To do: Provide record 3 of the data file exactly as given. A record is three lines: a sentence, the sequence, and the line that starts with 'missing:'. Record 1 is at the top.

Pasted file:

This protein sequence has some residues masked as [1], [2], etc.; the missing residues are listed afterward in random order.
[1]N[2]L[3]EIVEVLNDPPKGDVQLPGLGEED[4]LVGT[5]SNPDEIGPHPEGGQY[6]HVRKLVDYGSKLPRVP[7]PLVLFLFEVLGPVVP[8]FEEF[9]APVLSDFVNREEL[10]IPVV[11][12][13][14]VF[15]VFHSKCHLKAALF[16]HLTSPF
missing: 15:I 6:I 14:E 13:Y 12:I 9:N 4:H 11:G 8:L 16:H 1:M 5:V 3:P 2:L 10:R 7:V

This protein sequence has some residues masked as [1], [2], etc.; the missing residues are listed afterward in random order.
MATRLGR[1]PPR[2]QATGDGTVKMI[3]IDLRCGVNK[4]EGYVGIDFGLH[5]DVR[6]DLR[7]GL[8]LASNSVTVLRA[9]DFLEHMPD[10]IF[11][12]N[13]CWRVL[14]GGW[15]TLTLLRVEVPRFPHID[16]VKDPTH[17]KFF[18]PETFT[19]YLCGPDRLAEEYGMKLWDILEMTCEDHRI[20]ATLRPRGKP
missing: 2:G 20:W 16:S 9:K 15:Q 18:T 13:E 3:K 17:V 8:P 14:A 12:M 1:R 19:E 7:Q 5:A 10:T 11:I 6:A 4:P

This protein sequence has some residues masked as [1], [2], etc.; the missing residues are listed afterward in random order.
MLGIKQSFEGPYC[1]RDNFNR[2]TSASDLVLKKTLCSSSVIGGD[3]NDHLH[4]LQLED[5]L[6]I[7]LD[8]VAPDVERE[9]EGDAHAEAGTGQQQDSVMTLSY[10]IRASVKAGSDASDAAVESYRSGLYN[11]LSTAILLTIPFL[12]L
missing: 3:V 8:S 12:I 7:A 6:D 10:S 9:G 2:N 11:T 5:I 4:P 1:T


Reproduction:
This protein sequence has some residues masked as [1], [2], etc.; the missing residues are listed afterward in random order.
MLGIKQSFEGPYC[1]RDNFNR[2]TSASDLVLKKTLCSSSVIGGD[3]NDHLH[4]LQLED[5]L[6]I[7]LD[8]VAPDVERE[9]EGDAHAEAGTGQQQDSVMTLSY[10]IRASVKAGSDASDAAVESYRSGLYN[11]LSTAILLTIPFL[12]L
missing: 3:V 8:S 12:I 7:A 6:D 10:S 9:G 2:N 11:T 5:I 4:P 1:T